“This returns us one last time to Descartes. In dissociating mind from body, he argued that non-human animals were nothing more than ‘beast machines’ without any inner universe. In his view, basic processes of physiological regulation had little or nothing to do with mind or consciousness. I’ve come to think the opposite. It now seems to me that fundamental aspects of our experiences of conscious selfhood might depend on control-oriented predictive perception of our messy physiology, of our animal blood and guts. We are conscious selves because we too are beast machines – self-sustaining flesh-bags that care about their own persistence.”
So, contemplating the vast mystery — as well as complexity — of consciousness, Dr. Seth asserts that it shows that “we too are beast machines.”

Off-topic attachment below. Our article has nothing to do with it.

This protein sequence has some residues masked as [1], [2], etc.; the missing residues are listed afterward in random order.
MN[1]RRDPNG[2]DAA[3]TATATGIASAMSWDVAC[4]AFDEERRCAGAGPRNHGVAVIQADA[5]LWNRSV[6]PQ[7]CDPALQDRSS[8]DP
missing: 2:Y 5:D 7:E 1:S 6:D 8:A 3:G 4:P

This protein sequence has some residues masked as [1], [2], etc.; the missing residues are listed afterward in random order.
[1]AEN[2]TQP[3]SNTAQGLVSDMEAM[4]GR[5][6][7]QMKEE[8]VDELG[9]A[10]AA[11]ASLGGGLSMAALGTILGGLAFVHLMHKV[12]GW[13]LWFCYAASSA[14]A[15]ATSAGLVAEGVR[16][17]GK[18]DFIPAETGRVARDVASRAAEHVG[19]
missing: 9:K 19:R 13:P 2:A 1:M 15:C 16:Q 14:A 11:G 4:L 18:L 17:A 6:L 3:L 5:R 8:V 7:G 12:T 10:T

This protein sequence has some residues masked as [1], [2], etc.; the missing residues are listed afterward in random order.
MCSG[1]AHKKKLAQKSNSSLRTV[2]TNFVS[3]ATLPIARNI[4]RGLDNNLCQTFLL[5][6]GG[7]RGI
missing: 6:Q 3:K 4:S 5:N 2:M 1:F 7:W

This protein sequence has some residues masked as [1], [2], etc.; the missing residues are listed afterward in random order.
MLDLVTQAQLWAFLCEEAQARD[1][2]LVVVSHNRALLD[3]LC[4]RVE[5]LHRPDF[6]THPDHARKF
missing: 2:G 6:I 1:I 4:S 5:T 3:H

Actually, it provides a convincing demonstration of how reductionism does not work well in neuroscience. At most, it would mean that animal consciousness is more complex than we have earlier supposed. For that, at least, we have a growing body of evidence.
Takehome: Dr. Seth surely does not show what he proposes: “Scientists and philosophers might have made consciousness far more mysterious than it needs to be.”
You may also wish to read: Psychiatry has always been difficult but … it’s unclear how trashing almost every philosophical tradition from which it is approached will really help. Understanding the human mind is necessarily complex because it is both what we are trying to perceive and the tool by which we hope to perceive it.